A Profession In Search Of Itself (Cont.)

I’ve been thinking about the journalism world since writing my earlier piece on what the move away from “objectivity” means for the world of the newsroom.  I think there are some other forces at play that are making the world of daily newspapers very difficult right now — some unavoidable, some self-inflicted.

A Man Reads A NewspaperObviously, the main unavoidable problem is . . . speed.  People expect to get things faster and faster, and we’ve gotten so spoiled by instantaneous speed that we now groan at even a few seconds’ delay as our browser calls up a website.  The daily newspaper simply can’t compete with that — there are too many steps in the process.  By the time the newspaper lands on your doorstep, it will therefore likely be viewed as “old news” already.  It’s been all over the internet for hours — so who wants to sit down and read it again?  And how many people want to sit down and actually read something, as opposed to flipping through content on their cell phones as they head out for a jog or wait for an elevator?

Another unavoidable problem is cost. Newspapers of the past had large payrolls — from the reporters and columnists to the editors to the photographers to ad salesmen to the people who laid out the pages and the guys in the print shop running the presses.  How many labor-centric businesses are thriving these days?  And, as cost-cutting has occurred, newspapers cut into the muscle of daily journalism — the people who made newspapers different from and more reliable than bloggers, like experienced editors who would send stories back for additional fact-checking, or investigative reporters who might take weeks to produce a big, carefully constructed and rigorously tied down story.

But there are self-inflicted errors, too.  I think many newspapers have botched the inevitable move to digital delivery.  If you look at many news websites, they are a riotous mess from a presentation standpoint.  There’s no front page or above-the-fold organization that tells you what the lead story is.  Print newspapers may be old-fashioned, but there was a clear organization at work that was comforting, dependable, and helpful.  If you wanted to feel reasonably informed about what was going on in the world and your town, you read through the front page and the national, state, and local news sections, and then you could turn to the business section, or sports.  You knew that some intelligent person had made some thoughtful decisions about the relative importance of the stories.  Does anyone feel that way about most news websites on-line?  Hard news is mixed up with celebrity news and “sponsored content” that doesn’t look materially different from the “news.”  What do you need to read to truly feel informed?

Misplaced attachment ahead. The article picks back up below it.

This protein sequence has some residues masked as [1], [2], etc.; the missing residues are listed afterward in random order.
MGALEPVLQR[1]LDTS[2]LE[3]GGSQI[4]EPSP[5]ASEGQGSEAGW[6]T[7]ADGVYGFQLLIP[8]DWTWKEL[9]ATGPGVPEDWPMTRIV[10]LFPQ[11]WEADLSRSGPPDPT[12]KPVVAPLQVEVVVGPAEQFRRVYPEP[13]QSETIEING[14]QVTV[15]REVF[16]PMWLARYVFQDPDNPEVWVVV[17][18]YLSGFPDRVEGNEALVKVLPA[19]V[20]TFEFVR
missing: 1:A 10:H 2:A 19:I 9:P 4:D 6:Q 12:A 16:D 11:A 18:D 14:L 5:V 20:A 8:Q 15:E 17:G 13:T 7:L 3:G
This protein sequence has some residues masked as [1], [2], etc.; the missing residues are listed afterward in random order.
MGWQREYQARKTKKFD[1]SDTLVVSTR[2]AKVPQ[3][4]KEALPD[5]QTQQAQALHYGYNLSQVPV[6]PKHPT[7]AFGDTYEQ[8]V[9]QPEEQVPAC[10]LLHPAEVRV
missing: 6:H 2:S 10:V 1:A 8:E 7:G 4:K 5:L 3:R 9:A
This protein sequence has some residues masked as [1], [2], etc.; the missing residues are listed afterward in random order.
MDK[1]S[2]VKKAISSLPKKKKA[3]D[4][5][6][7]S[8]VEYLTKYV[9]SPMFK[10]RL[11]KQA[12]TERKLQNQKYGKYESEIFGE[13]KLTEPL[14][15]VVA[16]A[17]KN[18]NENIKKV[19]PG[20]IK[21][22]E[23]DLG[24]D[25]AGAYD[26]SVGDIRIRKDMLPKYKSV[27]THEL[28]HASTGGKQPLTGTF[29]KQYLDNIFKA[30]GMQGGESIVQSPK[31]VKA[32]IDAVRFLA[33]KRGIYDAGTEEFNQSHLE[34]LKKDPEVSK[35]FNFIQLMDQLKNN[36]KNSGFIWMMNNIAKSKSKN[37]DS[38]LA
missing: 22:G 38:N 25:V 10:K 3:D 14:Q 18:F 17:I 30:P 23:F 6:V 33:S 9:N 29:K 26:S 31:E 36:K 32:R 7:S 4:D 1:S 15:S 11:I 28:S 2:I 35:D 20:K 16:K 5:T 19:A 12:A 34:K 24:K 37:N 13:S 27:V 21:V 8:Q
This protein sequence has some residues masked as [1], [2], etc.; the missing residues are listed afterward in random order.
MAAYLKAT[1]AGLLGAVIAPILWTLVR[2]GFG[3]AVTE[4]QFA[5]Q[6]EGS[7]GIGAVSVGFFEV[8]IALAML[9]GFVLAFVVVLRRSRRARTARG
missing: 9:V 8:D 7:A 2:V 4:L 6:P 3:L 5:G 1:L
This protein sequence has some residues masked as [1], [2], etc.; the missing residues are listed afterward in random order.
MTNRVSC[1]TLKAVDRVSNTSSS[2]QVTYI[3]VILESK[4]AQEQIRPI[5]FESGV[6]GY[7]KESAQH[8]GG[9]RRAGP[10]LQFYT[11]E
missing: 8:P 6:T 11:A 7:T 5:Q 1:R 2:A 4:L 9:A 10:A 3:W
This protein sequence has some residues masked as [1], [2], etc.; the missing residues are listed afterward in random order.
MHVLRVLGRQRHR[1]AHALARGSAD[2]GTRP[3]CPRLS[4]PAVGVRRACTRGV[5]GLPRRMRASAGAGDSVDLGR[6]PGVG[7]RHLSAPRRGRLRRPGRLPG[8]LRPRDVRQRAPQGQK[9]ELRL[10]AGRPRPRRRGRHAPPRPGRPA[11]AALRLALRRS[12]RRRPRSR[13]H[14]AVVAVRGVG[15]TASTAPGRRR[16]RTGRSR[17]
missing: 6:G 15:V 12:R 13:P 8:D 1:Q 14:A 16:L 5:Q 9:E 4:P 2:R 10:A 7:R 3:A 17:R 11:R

And that brings me to a final point:  the trivialization of what is supposed to be news.  How many of the stories on a basic news website — say, msn.com — are what we think of as actual news reporting, and how much of what we see featured is content about celebrities being out with their boyfriends or clickbait articles about why a particular sports figure should be seen as a bad guy?  We’ve reached the point where somebody’s context-free cell phone video of a delivery driver who didn’t help an old guy who fell to the ground is featured as prominently — and perhaps more prominently — than an article about a foreign conflict.  And there are opinions, on stories large and small, everywhere you look.

In their quest to keep up with the times and be hip and edgy, newspapers have lost the sober, thoughtful perspective and reputation they once had, and have elevated the inconsequential.  It may appeal to some people, but it doesn’t appeal to people who remember newspapers as they once were.

A Profession In Search Of Itself

It’s tough times for journalists these days.  The profession is being rocked by outside forces — declining subscriptions and ad revenues and publications that are shrinking or shutting down entirely — and also by disputes from within.

d277b4879e30a2275fe28a4be1dc0bfa-disco-costume-dapper-gentlemanThe trade publications and some high-profile departures from publications have depicted newsrooms as kinds of battlegrounds, where political and social issues have come to the forefront and reporters on the newsroom side and writers on the opinion pages are at each others’ throats about just how much opinion, and also what kind of opinion, should be published on the op-ed pages.  This happened recently at The Wall Street Journal, where I once worked as a summer intern.  And through it all, the standards defining what it means to be a journalist are changing.

The Brown Bear sent me this piece from The Economist (which I think requires a subscription) addressing shifting views about the role of “objectivity” in journalism, with many in the profession now seriously questioning whether striving for objectivity is necessary, desirable, or even achievable.  Instead, some are calling for newspapers to give voice to “moral clarity” and to “tell the truth” as best they can.  Of course, “the truth” is not always readily apparent, and if “the truth” is presumed, some of the basics of journalism as I learned it back at the Ohio State University School of Journalism in the ’70s, in the post-Watergate era — like appropriate sourcing, and careful fact-checking, and a healthy sense of reporter skepticism in dealing with sources and tips — can end up getting short shrift.  That’s when embarrassing errors can occur that further erode the battered credibility of the so-called Fourth Estate.

The Brown Bear asked for my reaction to the piece in The Economist, and here it is:  I think jettisoning notions of objectivity in news reporting is a terrible mistake.  I think most of the standards that were applied in the effort to present the facts objectively led to better, more accurate reporting.  If you consulted with multiple sources addressing different sides of a story, if you treated everything you were told by everyone with a flinty-eyed dollop of doubt, and if you did what you could to check the “facts” that you were given by people who might be pursuing an agenda, you were much more likely to produce a credible effort at getting at “the truth.”  That’s a lot different than simply accepting something as “the truth” because it fits with your preconception of what “the truth” should be.  Striving for objectivity was a method of disciplining your reporting.